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I'm looking to find every word not within double quotes using a .NET regular expression. Here's some sample text:

Hello world I want to get all of these words as a match "but not these ones...
because they're inside a string. And maybe I'll \"escape\" the quotes too." Also,
these words should match. Now we're outside of the string. And I can't escape
quotes; \"this still shouldn't be matched."

So I'd want to match:

Hello, world, I, want, to, get, all, of, these, words, as, a, match, Also,
these, words, should, match, Now, we, re, outside, of, the, string, And, I,
can, t, escape, quotes

Is this possible using the .NET regex external stack and assertions? I've gotten this far:

(?<=(?(rstack)|(?!))(?<-rstack>").*?(?<rstack>").*?)\w+... same thing for fstack

'Course, it doesn't work.

share|improve this question
    
Without the balancing grouping constructs there appears to be a trivial solution to get the required output (removing matches of \".*?(?:$|(?<!\\)\") and then finding matches of \w+ in the resulting string). Since there is no balancing in the input (quotes anywhere appear to legal, there's no nesting, and opening/closing delimiters are identical), under what circumstances should the assertion fail? – drf Jan 23 '12 at 3:21
    
@drf: I was hoping never (if they're unbalanced, ignore them) but just about anything is okay. – Ryan O'Hara Jan 23 '12 at 15:01
up vote 1 down vote accepted

This expression uses balancing groups to return the required words. After matching the expression, the words within quotes can be accessed as m.Groups["word"].Captures.OfType<Capture>.Select(c=>c.Value). By including an optional assertion in the pattern, the match can fail if quotes are unbalanced; if removed from the expression, extraneous quotes are ignored.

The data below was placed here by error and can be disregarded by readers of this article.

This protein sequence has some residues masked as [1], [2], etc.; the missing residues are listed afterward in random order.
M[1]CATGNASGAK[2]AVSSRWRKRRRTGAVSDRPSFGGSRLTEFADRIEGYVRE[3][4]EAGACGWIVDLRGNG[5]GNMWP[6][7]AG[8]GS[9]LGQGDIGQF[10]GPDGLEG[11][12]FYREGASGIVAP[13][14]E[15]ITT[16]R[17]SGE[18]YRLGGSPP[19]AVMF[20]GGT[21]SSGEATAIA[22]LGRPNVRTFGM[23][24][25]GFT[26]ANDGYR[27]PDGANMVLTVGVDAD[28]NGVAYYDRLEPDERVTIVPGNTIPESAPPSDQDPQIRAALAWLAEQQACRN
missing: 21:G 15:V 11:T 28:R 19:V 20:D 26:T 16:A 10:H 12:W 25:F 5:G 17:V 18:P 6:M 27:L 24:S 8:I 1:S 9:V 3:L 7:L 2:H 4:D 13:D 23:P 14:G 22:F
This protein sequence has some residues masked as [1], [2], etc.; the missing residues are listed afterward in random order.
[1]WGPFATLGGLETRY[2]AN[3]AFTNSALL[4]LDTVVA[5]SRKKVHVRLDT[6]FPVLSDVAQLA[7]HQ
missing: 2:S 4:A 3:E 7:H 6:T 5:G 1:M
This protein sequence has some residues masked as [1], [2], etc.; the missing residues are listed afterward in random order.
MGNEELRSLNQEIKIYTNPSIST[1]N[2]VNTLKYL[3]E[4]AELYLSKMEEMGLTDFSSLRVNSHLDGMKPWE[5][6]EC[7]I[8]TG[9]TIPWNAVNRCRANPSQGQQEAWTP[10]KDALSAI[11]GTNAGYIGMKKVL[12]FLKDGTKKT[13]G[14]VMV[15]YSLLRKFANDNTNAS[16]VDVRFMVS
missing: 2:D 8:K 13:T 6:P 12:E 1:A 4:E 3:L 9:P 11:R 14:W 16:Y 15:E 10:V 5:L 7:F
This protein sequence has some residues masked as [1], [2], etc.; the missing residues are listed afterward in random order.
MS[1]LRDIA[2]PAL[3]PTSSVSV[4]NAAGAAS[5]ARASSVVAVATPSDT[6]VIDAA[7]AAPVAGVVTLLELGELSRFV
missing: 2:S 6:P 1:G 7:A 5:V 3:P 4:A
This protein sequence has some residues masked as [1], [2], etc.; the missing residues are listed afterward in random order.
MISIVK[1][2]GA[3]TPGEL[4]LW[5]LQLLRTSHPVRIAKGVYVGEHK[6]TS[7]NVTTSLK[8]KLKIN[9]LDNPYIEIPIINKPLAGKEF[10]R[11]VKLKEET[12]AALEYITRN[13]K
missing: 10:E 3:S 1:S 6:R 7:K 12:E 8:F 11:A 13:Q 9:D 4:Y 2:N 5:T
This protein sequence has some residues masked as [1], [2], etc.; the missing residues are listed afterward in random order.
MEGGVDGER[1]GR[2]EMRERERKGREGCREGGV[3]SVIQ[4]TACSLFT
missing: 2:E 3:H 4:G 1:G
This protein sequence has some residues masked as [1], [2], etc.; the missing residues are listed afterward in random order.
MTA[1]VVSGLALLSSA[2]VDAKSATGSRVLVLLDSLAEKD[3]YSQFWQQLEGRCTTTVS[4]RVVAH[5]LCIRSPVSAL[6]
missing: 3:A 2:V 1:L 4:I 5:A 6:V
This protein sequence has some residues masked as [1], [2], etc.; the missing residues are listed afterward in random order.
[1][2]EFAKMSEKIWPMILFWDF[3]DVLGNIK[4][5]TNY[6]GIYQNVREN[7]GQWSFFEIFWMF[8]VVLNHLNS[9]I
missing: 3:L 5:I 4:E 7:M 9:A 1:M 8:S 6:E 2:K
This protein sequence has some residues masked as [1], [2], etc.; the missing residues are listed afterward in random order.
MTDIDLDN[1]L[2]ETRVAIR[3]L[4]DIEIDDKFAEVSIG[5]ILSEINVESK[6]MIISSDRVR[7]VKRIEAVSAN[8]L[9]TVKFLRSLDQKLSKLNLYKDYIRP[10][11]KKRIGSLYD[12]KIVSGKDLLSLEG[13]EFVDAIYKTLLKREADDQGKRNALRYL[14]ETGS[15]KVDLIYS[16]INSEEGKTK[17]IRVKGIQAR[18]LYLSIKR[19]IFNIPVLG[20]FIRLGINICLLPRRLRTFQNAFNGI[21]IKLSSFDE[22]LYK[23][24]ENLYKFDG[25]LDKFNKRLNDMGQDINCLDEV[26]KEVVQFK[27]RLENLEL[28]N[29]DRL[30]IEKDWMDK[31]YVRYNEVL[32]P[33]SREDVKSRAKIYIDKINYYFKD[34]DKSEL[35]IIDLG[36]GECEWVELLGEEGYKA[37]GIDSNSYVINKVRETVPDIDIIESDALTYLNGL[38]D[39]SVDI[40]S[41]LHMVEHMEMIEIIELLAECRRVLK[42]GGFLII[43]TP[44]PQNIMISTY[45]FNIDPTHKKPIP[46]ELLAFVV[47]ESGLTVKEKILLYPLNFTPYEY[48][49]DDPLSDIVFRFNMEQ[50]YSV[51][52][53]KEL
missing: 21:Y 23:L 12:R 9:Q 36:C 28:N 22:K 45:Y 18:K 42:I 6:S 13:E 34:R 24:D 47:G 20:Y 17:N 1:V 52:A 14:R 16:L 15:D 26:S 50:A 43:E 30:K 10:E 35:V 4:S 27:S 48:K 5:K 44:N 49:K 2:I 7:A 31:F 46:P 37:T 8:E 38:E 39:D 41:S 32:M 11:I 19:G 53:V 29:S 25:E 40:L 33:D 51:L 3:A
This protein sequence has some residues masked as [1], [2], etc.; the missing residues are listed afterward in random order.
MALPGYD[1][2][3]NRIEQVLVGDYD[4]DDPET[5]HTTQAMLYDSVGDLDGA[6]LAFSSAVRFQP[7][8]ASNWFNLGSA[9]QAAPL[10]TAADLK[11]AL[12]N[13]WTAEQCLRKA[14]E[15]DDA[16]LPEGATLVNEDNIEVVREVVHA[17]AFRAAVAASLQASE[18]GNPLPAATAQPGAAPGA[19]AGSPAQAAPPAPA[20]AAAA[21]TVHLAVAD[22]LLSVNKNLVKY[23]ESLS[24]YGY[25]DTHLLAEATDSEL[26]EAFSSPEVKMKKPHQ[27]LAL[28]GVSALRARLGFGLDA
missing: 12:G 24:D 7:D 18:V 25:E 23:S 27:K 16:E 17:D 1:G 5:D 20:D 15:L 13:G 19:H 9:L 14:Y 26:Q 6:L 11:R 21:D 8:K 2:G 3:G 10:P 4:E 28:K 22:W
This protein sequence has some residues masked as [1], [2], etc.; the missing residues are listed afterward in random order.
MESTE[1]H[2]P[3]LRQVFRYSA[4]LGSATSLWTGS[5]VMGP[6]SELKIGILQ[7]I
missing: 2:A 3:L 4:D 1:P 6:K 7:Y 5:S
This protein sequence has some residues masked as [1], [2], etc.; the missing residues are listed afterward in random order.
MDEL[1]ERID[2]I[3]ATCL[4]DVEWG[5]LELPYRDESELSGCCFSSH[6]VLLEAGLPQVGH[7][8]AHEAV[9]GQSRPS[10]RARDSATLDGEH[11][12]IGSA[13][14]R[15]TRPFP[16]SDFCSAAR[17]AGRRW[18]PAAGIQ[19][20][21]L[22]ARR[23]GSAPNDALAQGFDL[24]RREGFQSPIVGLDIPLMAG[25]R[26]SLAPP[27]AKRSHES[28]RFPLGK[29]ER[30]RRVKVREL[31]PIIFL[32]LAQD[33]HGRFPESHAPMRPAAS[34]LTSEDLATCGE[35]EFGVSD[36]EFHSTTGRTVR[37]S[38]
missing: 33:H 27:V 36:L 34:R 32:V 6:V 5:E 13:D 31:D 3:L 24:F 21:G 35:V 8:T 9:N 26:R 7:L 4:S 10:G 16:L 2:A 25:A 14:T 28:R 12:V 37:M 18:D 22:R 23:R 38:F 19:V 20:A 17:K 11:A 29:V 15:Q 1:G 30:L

The following is a driver that includes the pattern and prints the desired output.

string input = @"Hello world I want to get all of these words as a match ""but not these ones...  because they're inside a string. And maybe I'll \""escape\"" the quotes too."" Also,  these words should match. Now we're outside of the string. And I can't escape  quotes; \""this still shouldn't be matched.""";
string pattern = @"(?>
                     ^(?:
                       #capture word only if not inside a quotation
                       (?(quote)\w+|(?<word>\w+))
                         (?:
                           ([^\w""]*|$)
                             (?(quote)
                                  #if within a quote, close unless escaped
                                  (?:(?<=\\)\""|(?<-quote>(?<!\\)\""))
                                  |
                                  #if not within a quote, open quote
                                  (?<quote>\"")
                             )?
                         )*
                       )*
                     )$
                     (?(quote)(?!)) # will fail to match if extra quotes
                                    # if line removed, will ignore extra quote";

RegexOptions options = RegexOptions.IgnorePatternWhitespace;

Match m = Regex.Match(input, pattern, options);
if (!m.Success) Console.WriteLine("Failed");
else
    foreach (
      var word in m.Groups["word"]
                   .Captures